During Spring Break 2017, Drs Munro-Kramer (Nursing; http://nursing.umich.edu/faculty-staff/michelle-l-munro-kramer) and Rominski (Medical School; http://globalreach.med.umich.edu/leadership-advisory-staff) led a group of six students to the University of Cape Coast in Ghana to work on the prevention of sexual violence. The U-M students represented graduate and undergraduate programs in Nursing (Caitlin Choi), Public Health (Maryn Lewallen & Lindsay Cannon), LSA (Emily Liu, Briana Sanders, Meagan Williams), and Social Work (Lindsay Cannon). What they all shared in common was experience as peer facilitators with the Relationship Remix program, either through the Sexual Assault Prevention and Awareness Center (SAPAC; https://sapac.umich.edu/) or Sexperteam (https://www.uhs.umich.edu/sexperteam).
The trip was part of an ongoing research project to adapt the University of Michigan’s Relationship Remix program, a primary prevention program delivered by peer facilitators to all incoming students, to the Ghanaian context. Drs. Munro-Kramer and Rominski have been working with colleagues at the University of Cape Coast in Ghana to adapt the program, called Relationship Tidbits in Ghana, based on an identified need at the university. The goal is for the program to be delivered by peer facilitators in Ghana, as it is delivered here at the University of Michigan.
Drs. Munro-Kramer and Rominski received funding from the U-M International Institute’s Experiential Learning Fund to provide support for four U-M students to travel to Ghana as peer facilitators, and research funds were used to support two additional students. The six U-M students spent eight days in Ghana working with ten students at the University of Cape Coast to prepare to deliver the program to students in Ghana. The U-M students led sessions on the background of sexual violence, talking about sexual health, recognizing biases, self-care, facilitation skills, and answering difficult questions to the Ghanaian students and received information on sexual violence in Ghana. The students then practiced administering the program to one another. The University of Michigan students also got the opportunity to learn more about the historical context of violence in Ghana by visiting the Cape Coast and Elmina Slave Castles, exploring Kakum National Forest, and partaking in a batik-making seminar.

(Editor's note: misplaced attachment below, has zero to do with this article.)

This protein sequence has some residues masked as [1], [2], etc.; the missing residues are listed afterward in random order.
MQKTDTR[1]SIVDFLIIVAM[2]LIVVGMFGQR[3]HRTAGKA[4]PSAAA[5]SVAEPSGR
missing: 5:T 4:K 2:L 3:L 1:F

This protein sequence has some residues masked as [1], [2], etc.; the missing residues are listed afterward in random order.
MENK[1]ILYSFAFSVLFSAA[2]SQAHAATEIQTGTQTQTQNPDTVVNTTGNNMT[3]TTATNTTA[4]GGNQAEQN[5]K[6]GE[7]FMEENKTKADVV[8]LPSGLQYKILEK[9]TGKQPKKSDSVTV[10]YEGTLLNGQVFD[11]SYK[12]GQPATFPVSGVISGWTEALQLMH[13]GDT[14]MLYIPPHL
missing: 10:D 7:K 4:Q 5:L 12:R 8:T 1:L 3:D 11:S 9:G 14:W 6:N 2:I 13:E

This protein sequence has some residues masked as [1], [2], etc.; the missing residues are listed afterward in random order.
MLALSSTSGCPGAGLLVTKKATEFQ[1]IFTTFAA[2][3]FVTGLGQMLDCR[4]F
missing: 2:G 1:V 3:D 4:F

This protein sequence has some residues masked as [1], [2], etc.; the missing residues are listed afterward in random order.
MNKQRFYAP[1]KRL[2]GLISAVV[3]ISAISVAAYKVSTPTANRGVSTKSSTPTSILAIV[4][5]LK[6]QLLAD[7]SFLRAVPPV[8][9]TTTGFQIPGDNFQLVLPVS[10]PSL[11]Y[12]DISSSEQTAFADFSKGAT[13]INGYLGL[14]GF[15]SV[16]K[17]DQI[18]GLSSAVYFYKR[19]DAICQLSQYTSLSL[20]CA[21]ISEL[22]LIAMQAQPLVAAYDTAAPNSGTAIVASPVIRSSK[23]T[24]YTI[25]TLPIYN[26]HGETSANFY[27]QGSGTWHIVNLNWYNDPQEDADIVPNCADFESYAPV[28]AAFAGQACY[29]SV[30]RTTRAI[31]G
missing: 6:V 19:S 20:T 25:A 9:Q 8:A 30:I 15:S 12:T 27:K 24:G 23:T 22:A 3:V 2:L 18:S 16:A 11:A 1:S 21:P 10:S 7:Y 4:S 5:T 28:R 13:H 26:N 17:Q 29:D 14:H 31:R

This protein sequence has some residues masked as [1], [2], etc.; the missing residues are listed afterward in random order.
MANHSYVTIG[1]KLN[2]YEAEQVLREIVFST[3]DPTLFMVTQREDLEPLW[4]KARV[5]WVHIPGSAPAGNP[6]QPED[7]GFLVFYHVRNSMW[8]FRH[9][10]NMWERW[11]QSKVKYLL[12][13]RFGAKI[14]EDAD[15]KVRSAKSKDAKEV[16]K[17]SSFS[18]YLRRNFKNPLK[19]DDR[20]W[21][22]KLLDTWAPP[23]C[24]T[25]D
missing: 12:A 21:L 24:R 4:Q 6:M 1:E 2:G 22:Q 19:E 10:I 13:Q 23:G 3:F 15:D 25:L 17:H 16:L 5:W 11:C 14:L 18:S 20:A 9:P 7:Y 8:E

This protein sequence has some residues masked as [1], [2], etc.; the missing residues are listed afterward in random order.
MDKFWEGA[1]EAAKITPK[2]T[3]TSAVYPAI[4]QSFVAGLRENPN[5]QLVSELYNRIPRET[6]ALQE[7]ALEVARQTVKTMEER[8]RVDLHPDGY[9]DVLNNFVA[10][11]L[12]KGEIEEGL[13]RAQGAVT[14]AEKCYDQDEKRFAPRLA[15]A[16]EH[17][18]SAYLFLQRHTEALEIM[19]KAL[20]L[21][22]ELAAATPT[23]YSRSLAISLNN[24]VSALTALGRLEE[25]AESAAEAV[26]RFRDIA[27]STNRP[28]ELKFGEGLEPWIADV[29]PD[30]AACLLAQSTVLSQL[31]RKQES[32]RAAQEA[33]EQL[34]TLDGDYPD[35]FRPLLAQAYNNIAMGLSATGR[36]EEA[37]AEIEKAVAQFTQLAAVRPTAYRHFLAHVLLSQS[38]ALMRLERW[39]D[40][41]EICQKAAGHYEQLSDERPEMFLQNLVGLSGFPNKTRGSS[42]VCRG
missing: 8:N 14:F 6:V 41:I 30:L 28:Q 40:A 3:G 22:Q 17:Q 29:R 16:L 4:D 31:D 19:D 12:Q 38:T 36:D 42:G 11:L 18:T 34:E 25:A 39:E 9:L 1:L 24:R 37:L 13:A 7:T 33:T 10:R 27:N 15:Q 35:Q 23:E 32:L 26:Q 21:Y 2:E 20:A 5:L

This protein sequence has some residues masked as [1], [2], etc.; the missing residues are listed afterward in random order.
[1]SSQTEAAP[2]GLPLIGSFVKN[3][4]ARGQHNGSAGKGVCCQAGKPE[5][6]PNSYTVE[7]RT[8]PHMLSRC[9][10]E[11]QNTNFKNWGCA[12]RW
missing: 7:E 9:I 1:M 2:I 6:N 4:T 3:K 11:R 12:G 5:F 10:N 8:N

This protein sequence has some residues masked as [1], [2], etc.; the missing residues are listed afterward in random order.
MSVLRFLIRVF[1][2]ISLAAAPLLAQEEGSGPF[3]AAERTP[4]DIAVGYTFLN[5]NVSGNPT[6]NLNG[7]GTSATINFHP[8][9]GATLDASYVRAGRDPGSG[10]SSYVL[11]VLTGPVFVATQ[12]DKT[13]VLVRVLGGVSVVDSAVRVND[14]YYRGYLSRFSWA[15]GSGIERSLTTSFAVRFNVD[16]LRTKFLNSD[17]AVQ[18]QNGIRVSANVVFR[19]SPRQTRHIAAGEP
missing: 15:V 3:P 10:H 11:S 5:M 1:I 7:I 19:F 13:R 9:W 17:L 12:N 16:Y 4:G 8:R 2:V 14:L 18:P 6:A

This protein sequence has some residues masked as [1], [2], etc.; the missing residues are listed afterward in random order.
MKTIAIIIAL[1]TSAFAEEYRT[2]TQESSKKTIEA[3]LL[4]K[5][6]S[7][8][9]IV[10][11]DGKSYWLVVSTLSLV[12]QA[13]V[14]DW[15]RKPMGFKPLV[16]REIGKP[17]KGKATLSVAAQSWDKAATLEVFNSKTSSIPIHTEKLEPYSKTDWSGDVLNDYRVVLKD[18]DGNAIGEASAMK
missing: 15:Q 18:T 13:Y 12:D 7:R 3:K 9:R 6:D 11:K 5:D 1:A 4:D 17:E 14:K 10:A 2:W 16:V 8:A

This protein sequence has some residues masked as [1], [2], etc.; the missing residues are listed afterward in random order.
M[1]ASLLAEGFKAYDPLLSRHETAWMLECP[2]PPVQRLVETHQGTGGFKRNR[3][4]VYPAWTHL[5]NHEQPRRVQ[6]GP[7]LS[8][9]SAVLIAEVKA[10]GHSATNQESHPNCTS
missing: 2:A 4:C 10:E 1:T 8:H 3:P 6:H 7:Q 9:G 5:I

Student reports about the trip….
“It was the warmest and most fulfilling trip of my college career. I gained so much from being in a place so vastly different from America. I learned a lot about myself and the lens through which I view the world. It was the kind of influential trip that will shape the public health and community education work I do in the future.” – Briana Sanders
“I found the trip to be a wonderful chance to see a well-rounded team working in action. Our transitions in country went smoothly because we were able to work together and with our colleagues at University of Cape Coast. As a nursing student, it is rare to find experience outside of a clinical setting. During our stay in Cape Coast, I saw how nursing research extends beyond the hospital walls. It has broadened my idea of what it means to be a healthcare provider and health advocate.” – Caitlin Choi
From left to right: Meagan Williams, Emily Liu, Mary Lewallen, Caitlin Choi, Briana Sanders, Lindsay Cannon